In the savage civil war that has been raging in Syria for over three years, there are seemingly no "good guys," just varying degrees of really "bad guys."
On one side stands the ruthless Assad regime, which unabashedly used chemical weapons against its own citizens. On the other side there are a dozen or more rebel organizations, most of which are led by remorseless Muslim fundamentalists who execute women and babies in the streets and upload the gruesome videos to YouTube, proof of their "service
If there is a Jeffersonian democrat among the rebels, I have yet to read his or her manifesto.
The victims in this civil war are the citizens of Syria, men, women, and children who may support one side or the other, but for the most part are innocent bystanders. Nobody knows how many have already lost their lives, caught between a number of equally ruthless armies. Some calculate the death toll at close to 200,000 or more. The number of refugees who have lost their homes is probably ten times as high, with hundreds of thousands fleeing to neighboring Jordan.
In this dark and seemingly hopeless and endless quagmire, there are faint glimmers of humanity. One of them was Israel's best-kept secret for two years, only recently acknowledged by the Israeli government: Israel has been sending large quantities of aid to the Syrian refugees in Syria and in Jordan; Israeli doctors have been treating hundreds of Syrian wounded, saving countless lives of people who would not have survived had they not made the journey to Israel.
As Defense Minister Moshe "Bogey" Yaalon declared five months ago, when he revealed that Israel was assisting the Syrian refugees, we could not simply stand idly by and watch the bloodbath in Syria. As the Jewish nation, a people who have suffered countless persecutions, the people of Israel could not let this violence happen literally at our doorstep without lending a helping hand, albeit in a necessarily limited manner and without taking sides in the civil war.
Our assistance needed to be limited for various reasons. First of all, most Syrians have been raised to believe that any Israeli they ever meet will try to kill them. Imagine their surprise when they wake up in an Israeli hospital, only to learn that Israeli doctors and nurses had saved their lives. But their days of fear are far from over. They must face the daunting risk of going back to Syria after having been treated by Israelis. They know that if the Assad forces-or the rebels-hear that they had been to Israel, they will most likely be put to death.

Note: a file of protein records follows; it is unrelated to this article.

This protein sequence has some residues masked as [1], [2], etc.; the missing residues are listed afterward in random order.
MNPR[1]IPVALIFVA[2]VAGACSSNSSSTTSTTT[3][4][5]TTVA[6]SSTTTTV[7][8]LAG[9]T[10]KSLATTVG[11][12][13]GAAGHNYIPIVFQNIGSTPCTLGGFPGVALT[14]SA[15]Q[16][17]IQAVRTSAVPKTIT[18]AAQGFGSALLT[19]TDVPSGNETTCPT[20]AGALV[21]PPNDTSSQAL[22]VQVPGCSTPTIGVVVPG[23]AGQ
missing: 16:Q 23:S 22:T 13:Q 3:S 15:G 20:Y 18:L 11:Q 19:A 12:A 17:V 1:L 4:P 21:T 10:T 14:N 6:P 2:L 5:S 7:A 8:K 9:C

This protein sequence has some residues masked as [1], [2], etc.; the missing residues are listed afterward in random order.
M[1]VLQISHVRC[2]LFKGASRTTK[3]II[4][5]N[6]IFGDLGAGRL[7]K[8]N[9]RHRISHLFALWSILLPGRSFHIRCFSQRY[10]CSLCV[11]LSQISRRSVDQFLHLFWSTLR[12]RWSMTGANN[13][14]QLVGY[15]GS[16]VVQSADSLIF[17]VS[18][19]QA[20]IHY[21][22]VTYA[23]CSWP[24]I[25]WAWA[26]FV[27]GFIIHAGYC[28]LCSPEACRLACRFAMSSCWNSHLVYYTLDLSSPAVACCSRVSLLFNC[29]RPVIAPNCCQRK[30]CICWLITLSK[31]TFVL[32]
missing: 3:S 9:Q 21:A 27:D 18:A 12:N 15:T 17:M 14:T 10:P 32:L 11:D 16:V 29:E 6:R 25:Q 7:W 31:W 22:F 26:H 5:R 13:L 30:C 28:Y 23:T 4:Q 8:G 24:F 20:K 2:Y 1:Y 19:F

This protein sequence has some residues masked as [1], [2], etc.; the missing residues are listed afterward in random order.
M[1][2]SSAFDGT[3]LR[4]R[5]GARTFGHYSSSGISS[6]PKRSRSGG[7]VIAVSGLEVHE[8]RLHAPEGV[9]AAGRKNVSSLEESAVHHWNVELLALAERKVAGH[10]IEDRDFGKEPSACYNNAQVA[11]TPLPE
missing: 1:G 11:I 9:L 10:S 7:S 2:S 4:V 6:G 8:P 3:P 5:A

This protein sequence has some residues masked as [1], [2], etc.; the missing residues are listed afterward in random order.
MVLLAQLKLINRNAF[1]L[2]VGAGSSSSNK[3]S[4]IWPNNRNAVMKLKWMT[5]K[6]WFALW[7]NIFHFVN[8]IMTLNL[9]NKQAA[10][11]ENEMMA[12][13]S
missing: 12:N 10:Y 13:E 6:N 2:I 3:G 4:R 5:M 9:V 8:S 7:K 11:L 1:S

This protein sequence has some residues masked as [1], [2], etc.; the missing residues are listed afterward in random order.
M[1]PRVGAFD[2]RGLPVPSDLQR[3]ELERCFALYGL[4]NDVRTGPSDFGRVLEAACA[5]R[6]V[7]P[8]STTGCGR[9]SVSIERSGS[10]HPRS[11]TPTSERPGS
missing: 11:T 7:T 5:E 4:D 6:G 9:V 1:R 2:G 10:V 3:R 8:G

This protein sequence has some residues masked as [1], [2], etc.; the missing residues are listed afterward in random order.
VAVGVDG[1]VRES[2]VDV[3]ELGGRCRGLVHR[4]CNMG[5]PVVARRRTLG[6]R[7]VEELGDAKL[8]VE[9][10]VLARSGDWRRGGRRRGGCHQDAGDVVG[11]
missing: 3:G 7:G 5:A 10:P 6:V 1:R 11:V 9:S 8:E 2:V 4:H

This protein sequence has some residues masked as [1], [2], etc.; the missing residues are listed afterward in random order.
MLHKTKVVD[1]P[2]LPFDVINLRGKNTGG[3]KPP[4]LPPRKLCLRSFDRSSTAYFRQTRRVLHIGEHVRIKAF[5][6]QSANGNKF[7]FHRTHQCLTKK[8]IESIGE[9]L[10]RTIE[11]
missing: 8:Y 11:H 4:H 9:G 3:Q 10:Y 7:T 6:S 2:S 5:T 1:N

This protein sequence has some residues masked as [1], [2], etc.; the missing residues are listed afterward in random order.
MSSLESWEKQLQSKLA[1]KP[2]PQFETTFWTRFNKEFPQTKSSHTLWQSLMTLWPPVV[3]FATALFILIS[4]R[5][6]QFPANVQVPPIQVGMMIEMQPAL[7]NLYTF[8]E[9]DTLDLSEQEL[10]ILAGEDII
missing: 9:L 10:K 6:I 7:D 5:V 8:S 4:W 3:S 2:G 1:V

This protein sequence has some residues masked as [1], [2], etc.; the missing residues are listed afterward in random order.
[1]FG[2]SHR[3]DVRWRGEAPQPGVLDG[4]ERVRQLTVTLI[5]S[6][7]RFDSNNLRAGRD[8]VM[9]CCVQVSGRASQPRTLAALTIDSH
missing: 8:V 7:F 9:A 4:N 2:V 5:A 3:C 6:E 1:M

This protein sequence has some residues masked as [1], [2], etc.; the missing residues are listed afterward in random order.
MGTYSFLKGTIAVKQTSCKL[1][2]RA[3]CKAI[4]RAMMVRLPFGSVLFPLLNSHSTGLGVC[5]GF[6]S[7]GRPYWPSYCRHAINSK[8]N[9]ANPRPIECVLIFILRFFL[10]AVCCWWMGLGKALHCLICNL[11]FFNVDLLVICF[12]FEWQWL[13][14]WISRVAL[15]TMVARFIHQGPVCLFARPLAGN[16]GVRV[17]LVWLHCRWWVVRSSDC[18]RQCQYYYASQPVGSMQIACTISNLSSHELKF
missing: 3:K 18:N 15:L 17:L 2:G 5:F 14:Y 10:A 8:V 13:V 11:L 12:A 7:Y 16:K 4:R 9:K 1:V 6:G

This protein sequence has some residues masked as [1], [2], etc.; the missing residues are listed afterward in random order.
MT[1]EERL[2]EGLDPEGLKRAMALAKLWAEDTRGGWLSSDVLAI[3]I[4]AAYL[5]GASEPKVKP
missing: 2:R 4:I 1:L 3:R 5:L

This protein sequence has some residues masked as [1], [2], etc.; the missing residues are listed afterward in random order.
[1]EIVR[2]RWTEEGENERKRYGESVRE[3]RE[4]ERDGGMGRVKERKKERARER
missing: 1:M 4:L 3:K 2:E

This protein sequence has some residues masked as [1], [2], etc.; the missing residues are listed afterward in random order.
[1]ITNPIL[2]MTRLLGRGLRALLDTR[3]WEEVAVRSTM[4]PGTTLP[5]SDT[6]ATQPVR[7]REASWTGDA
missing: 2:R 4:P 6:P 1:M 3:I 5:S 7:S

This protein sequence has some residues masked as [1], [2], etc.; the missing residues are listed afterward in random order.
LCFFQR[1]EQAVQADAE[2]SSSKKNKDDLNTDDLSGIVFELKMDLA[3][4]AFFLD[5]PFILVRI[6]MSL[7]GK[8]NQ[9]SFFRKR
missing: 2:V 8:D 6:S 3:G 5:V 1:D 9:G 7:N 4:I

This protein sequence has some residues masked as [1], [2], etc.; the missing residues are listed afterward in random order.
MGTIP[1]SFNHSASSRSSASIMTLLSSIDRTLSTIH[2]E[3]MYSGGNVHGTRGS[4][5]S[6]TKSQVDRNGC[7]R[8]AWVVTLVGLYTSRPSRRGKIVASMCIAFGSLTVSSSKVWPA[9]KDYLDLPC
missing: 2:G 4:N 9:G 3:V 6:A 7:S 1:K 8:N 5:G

But it is not only about saving lives in the operating room, at the expense of Israeli taxpayers. Almost since the beginning of the war in Syria, Israeli youth movements and non-governmental organizations (NGOs) have been sending huge amounts of fresh and canned food, water, baby formula, blankets, sleeping bags, tents, and more to Syrian refugees both in Syria and (through local NGOs) Jordan, home to almost a million Syrian refugees. Israeli youth have been collecting clothes and other goods, cutting out all Israeli labels so as not to endanger the lives of those refugees lucky enough to receive aid from Israel.
Such is the tiny light at the end of the dark tunnel that is Israeli-Syrian relations. We have been officially at war since Israel's independence, 66 years ago. Syria, for years a close ally of Iran, home to the most ruthless Palestinian terror organizations, supporter of Hamas and Hizballah, has remained our staunchest enemy long after Egypt and Jordan have made peace with Israel. And yet, Israeli youth, humanitarian NGOs and doctors did not think twice before lending a helping hand to Syrian men, women, and children who were suffering and could count on nobody else to save them. We regularly send food packages through the UN forces in the Golan Heights. Other packages are left by Israeli soldiers along the Syrian-Israeli fence, on the Syrian side, so that they may be picked up by the refugees themselves.
In its small way, Israel is helping to alleviate the suffering of people who were indoctrinated to hate and fear us. That effort must be low key so as not to further endanger the recipients of Israeli aid and medicine. At the same time, it is a real effort, a meaningful one, a demonstration that amid the cruel reality of Syrian life, Israel offers a glimmer of humanity. Maybe some of those being helped today will, one day, remember it when they sit down to negotiate peace with us.
In the meantime, we do it simply to help those in need. We do it because it is what a Jewish state should do. For our own sake, and as a light unto the nations.
Ofer Bavly is the director general of the JUF Israel Office.